IBERDROLA, via its engineering and construction subsidiary, has started work, with help from our Department of Naval Architecture, Ocean & Marine Engineering (NAOME), on the TLPWIND floating turbine project.
The aim is to “drastically shorten installation times and cut costs” for offshore wind in the UK. Both of these aspects are crucial to the future of offshore wind power.
The €1 million research and development initiative, which is also working with the Offshore Renewable Energy (ORE) Catapult, is backed by Innovate UK. It will promote the installation of offshore wind farms in areas not currently considered feasible because of water depths.The aim is to “drastically shorten installation times and cut costs” for offshore wind in the UK
The project will involve designing a state-of-the-art floating wind turbine model and an innovative system for installation, to be implemented on a subsequent basis at a number of sites chosen in advance, where water depth ranges between 60 and 100 metres.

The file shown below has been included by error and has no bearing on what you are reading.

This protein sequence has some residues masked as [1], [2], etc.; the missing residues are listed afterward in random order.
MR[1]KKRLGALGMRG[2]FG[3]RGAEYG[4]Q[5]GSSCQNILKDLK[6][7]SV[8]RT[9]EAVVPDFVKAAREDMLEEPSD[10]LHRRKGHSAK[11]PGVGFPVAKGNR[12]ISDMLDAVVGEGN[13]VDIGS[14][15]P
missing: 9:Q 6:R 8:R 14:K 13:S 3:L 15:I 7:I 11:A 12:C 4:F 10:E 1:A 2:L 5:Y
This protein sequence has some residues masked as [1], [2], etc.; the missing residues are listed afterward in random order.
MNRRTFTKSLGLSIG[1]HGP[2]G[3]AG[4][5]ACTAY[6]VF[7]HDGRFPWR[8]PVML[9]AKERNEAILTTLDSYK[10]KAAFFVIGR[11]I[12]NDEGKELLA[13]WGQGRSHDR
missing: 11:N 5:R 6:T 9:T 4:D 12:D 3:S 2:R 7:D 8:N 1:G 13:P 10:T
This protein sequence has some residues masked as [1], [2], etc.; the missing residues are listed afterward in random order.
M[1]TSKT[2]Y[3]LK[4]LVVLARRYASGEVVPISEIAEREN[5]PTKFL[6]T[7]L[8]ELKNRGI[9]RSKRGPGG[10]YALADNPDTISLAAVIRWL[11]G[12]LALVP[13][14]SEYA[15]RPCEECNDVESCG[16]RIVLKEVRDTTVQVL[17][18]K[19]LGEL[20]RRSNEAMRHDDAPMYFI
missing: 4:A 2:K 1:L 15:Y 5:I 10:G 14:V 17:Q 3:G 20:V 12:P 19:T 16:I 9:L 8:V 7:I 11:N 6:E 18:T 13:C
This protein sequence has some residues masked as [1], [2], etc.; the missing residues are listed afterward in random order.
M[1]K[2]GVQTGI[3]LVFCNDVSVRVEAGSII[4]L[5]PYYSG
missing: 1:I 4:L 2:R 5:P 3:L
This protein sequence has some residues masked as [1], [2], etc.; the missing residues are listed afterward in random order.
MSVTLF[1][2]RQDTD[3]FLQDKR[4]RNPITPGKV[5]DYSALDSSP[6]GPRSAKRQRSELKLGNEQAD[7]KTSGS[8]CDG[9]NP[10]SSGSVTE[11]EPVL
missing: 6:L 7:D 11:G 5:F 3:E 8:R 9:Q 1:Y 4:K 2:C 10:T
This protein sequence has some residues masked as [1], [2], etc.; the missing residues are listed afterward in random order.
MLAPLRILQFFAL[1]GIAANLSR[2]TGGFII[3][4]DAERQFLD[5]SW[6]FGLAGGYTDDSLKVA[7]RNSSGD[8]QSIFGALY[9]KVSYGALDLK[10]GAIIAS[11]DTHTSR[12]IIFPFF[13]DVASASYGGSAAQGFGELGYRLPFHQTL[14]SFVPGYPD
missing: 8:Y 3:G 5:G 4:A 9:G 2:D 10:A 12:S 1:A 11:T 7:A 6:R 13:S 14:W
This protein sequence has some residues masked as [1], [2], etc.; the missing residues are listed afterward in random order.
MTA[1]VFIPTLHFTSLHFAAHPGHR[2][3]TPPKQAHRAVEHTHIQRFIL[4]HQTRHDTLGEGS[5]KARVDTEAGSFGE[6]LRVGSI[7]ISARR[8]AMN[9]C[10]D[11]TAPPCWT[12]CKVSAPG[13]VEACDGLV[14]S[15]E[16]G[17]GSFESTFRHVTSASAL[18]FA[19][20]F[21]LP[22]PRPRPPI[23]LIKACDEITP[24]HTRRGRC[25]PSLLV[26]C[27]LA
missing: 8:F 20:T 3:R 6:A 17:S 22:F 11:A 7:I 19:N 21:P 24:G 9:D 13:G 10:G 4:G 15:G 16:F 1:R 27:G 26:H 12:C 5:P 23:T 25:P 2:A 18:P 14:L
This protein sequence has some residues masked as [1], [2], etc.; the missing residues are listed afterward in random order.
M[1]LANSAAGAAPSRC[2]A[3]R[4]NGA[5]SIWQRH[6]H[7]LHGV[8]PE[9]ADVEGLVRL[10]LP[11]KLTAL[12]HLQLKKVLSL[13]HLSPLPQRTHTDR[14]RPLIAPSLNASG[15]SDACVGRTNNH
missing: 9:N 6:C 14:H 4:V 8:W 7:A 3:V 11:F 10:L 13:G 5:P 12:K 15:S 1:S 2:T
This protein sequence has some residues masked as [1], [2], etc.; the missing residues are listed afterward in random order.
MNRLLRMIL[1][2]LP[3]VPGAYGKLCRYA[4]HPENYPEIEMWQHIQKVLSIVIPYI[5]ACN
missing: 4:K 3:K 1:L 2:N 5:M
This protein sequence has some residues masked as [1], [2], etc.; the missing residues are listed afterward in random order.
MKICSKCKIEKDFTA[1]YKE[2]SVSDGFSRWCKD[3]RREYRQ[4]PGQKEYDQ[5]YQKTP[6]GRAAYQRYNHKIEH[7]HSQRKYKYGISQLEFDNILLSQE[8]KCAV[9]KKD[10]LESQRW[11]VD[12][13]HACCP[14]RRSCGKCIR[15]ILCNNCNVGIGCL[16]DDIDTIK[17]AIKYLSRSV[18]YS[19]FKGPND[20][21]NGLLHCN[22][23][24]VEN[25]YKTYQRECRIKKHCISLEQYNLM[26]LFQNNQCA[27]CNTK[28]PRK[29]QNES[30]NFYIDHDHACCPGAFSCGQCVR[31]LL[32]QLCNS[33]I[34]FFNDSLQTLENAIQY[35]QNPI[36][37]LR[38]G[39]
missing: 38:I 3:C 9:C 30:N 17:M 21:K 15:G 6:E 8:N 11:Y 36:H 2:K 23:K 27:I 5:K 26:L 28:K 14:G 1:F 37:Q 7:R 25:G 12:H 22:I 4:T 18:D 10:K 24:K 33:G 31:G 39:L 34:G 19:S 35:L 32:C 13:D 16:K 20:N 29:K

The foundations to be designed will be moored to the seabed using tensioned cables that will in turn almost entirely restrict the movement of the platform on which the offshore wind turbine will be placed. The dimensions and weight of the steel used in these platforms will be fully optimised, thereby bringing down construction costs.
Using these foundations, which are designed by IBERDROLA, will mean that it will be possible to carry out most of the installation operations on land and then transfer the infrastructure out to sea. This will simplify the operations involved and bring down costs, as the specialised vessels needed when setting up this kind of infrastructure will not be required for as many hours.
We are involved through our Department of NAOME, a leading department of research in the fields of ocean engineering, survival, maritime safety and offshore renewable energies. The Department boasts one of the best hydrodynamic testing tank facilities in the United Kingdom, the Kelvin Hydrodynamic Laboratory, which IBERDROLA said would be crucial in ensuring the success of the TLPWIND project. Two research students from Strathclyde will work on the project with tank testing starting in spring 2015.